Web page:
Don't coach arm swing.

We often say that arm swing should not be coached.
Here are some of our deeper thoughts as to why we stand firm on this.

Look at this photo, there are lots of different arm swings in every group of runners. These differences are not choices for the most part, the arms are just doing what they must, based off of many parameters in a runner, things that are working right, and not so right.

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To be more clear, aberrant arm swing is often a compensation to cope with other flawed mechanics elsewhere, things such as a weak core on one side, loss of thoracic lateral bend or rotation, altered limb stability patterns, hip stability challenges etc. Thus, it is almost foolish to change an arm swing that you do not like in you or your client, because often that is not the problem. Arm swing is a power producer, but it is also a huge ballast like appendage that is used to help maintain balance changes. So, look for all possible causes of what you so, that which looked aberrant, and fix those mechanical flaws first.

From Canton: "Current research has yet to determine how passive dynamics and active neural control contribute to upper limb swing during human locomotion. The present study aimed to investigate these contributions by restricting pelvis motion during walking, thereby altering the upward energy transfer from the swinging lower limbs."

Here at The Gait Guys we have discussed for years the principles of the antiphasic nature between the pelvis "girdle" and shoulder "girdles" in that they should move in opposite rotational planes, and yet be equal in their amplitude, and that when this occurs, arm and leg swings are mostly symmetrical, equal in amplitude and symmetrical in their swing planes. This study found that when the pelvis was restricted, that the ranges of motion of the shoulder and trunk, as well as the vertical trunk center of mass movement, were also reduced, as we have said many times in our writings and in quoting the research over the years. This study also supported our long standing position that arm swing is more of a passive phenomenon, yet with complex coupling of the upper and lower limb neural networks, but also strongly taking its queues from the trunk, pelvis and leg swing.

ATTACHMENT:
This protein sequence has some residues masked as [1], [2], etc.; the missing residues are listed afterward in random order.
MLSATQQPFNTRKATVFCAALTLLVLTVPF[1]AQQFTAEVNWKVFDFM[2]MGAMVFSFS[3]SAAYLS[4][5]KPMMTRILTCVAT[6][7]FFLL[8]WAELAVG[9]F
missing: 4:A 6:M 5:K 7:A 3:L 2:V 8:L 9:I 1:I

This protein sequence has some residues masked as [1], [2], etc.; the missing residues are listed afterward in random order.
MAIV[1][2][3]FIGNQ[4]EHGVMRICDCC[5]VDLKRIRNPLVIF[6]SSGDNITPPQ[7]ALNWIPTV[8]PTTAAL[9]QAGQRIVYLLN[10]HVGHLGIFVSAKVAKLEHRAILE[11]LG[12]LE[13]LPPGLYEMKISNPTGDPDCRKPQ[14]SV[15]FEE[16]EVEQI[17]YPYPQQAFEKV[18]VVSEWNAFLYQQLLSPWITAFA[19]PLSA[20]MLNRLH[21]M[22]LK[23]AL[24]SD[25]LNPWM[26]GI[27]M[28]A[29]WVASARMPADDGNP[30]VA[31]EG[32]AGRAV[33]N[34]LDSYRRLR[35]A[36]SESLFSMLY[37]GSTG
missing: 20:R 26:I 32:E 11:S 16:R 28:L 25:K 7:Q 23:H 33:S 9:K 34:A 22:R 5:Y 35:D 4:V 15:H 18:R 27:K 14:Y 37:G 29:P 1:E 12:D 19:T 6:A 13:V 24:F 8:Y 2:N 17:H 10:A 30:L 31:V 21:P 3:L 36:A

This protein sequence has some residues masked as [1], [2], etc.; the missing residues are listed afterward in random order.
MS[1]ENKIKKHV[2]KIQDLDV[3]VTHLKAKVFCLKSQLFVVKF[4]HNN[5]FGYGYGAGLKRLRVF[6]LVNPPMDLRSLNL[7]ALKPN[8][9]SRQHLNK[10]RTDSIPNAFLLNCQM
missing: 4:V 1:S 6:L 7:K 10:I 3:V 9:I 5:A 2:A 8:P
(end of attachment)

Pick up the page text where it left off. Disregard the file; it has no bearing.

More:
One final thought from us, coaches, especially sprint coaches, are still going to coach arm swing and force arm swing drills, the ones they want to see, to achieve more power. . . . sigh (we get it, speed is important, but there could be a cost to making the body do what is it naturally struggling to do cleanly). So, if you are going to employ these arm swing sprint drills, get someone to fix the aberrant patterns first, if you want to see fewer injuries. Otherwise, don't be surprised if you see in your runners more thoracic lean to one side, a head tilt to one side, athletes complaining of mid or low back or neck pain, tightness, shoulder pain and the list goes on. Forcing your desired coached arm swing pattern on a clients already compensated physiology may have some unwanted costs.
-Dr. Allen (of the gait guys)

From the -Canton and MacLellan paper:
"Relating shoulder muscle activities to upper limb kinematics suggested these muscles mainly acted eccentrically, providing evidence that passive elements are a significant factor in arm swing control. However, the conserved muscle activity patterns and temporal coupling of limb movements when pelvis motion was reduced are suggestive of an underlying active maintenance of the locomotor pattern via linked upper and lower limb neural networks."

Active and passive contributions to arm swing: Implications of the restriction of pelvis motion during human locomotion.Canton S1, MacLellan MJ2. Hum Mov Sci. 2018 Feb;57:314-323. doi: 10.1016/j.humov.2017.09.009. Epub 2017 Sep 25.